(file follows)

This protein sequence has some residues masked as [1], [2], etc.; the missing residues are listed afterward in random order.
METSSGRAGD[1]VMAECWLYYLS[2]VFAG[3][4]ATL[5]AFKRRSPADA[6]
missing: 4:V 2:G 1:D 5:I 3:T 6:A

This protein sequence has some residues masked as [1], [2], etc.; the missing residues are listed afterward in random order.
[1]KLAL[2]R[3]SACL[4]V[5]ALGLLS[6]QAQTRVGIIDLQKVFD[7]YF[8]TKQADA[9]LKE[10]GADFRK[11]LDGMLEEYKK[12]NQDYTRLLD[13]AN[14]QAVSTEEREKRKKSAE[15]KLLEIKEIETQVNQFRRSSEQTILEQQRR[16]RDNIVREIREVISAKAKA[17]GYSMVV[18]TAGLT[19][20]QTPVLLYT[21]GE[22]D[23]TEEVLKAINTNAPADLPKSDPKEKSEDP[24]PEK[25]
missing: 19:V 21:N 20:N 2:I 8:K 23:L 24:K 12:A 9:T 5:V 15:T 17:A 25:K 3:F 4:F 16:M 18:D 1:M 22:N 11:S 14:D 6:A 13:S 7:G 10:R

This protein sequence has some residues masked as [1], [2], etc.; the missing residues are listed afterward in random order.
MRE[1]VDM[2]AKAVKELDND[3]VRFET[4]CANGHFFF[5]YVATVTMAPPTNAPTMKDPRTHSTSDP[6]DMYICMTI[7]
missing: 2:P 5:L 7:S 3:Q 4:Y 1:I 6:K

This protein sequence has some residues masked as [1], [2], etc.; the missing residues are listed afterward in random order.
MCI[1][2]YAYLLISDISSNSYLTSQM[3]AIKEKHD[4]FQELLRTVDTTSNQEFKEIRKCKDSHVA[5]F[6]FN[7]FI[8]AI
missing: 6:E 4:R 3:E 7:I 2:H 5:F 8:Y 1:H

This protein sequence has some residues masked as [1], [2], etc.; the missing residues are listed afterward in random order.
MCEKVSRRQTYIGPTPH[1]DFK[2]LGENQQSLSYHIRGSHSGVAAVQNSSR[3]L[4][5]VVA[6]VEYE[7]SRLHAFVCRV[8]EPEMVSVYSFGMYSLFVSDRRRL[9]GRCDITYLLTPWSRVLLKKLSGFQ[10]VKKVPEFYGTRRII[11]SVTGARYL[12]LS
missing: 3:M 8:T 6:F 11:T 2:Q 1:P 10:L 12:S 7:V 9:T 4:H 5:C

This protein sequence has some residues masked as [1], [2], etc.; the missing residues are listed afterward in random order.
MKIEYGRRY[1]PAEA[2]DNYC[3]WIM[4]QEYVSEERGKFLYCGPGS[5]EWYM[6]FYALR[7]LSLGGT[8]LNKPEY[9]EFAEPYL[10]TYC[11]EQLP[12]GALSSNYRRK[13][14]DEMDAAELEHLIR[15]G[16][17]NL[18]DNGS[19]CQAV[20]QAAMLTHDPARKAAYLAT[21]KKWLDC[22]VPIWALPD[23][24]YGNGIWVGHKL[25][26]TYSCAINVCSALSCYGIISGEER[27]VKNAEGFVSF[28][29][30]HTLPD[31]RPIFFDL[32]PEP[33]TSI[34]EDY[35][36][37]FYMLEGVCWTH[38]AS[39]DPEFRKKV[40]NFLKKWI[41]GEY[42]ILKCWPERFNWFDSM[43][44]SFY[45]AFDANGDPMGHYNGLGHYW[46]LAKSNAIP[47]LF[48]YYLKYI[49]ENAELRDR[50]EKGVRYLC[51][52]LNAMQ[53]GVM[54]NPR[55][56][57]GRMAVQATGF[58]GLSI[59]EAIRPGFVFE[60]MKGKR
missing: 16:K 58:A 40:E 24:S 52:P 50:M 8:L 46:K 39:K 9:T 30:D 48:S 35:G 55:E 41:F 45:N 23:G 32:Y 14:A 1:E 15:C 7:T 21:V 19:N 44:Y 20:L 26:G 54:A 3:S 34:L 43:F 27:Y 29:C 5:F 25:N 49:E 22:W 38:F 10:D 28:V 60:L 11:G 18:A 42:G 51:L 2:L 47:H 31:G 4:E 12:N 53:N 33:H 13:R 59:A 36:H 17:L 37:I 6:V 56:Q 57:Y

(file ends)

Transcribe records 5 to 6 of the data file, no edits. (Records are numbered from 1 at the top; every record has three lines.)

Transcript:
This protein sequence has some residues masked as [1], [2], etc.; the missing residues are listed afterward in random order.
MCEKVSRRQTYIGPTPH[1]DFK[2]LGENQQSLSYHIRGSHSGVAAVQNSSR[3]L[4][5]VVA[6]VEYE[7]SRLHAFVCRV[8]EPEMVSVYSFGMYSLFVSDRRRL[9]GRCDITYLLTPWSRVLLKKLSGFQ[10]VKKVPEFYGTRRII[11]SVTGARYL[12]LS
missing: 3:M 8:T 6:F 11:T 2:Q 1:P 10:L 12:S 7:V 9:T 4:H 5:C

This protein sequence has some residues masked as [1], [2], etc.; the missing residues are listed afterward in random order.
MKIEYGRRY[1]PAEA[2]DNYC[3]WIM[4]QEYVSEERGKFLYCGPGS[5]EWYM[6]FYALR[7]LSLGGT[8]LNKPEY[9]EFAEPYL[10]TYC[11]EQLP[12]GALSSNYRRK[13][14]DEMDAAELEHLIR[15]G[16][17]NL[18]DNGS[19]CQAV[20]QAAMLTHDPARKAAYLAT[21]KKWLDC[22]VPIWALPD[23][24]YGNGIWVGHKL[25][26]TYSCAINVCSALSCYGIISGEER[27]VKNAEGFVSF[28][29][30]HTLPD[31]RPIFFDL[32]PEP[33]TSI[34]EDY[35][36][37]FYMLEGVCWTH[38]AS[39]DPEFRKKV[40]NFLKKWI[41]GEY[42]ILKCWPERFNWFDSM[43][44]SFY[45]AFDANGDPMGHYNGLGHYW[46]LAKSNAIP[47]LF[48]YYLKYI[49]ENAELRDR[50]EKGVRYLC[51][52]LNAMQ[53]GVM[54]NPR[55][56][57]GRMAVQATGF[58]GLSI[59]EAIRPGFVFE[60]MKGKR
missing: 16:K 58:A 40:E 24:S 52:P 50:M 8:L 46:K 39:K 9:T 30:D 48:S 35:G 55:E 41:F 45:N 23:G 32:Y 14:A 1:E 15:C 7:T 21:V 19:N 44:Y 20:L 26:G 54:A 3:S 34:L 43:F 27:Y 29:C 5:F 25:N 49:E 22:W 38:F 10:D 28:V 60:L 11:G 18:A 42:G 51:L 2:L 47:H 31:G 4:E 12:N 53:N 33:H 13:R 59:A 36:H 17:L 37:I 6:V 56:Q 57:Y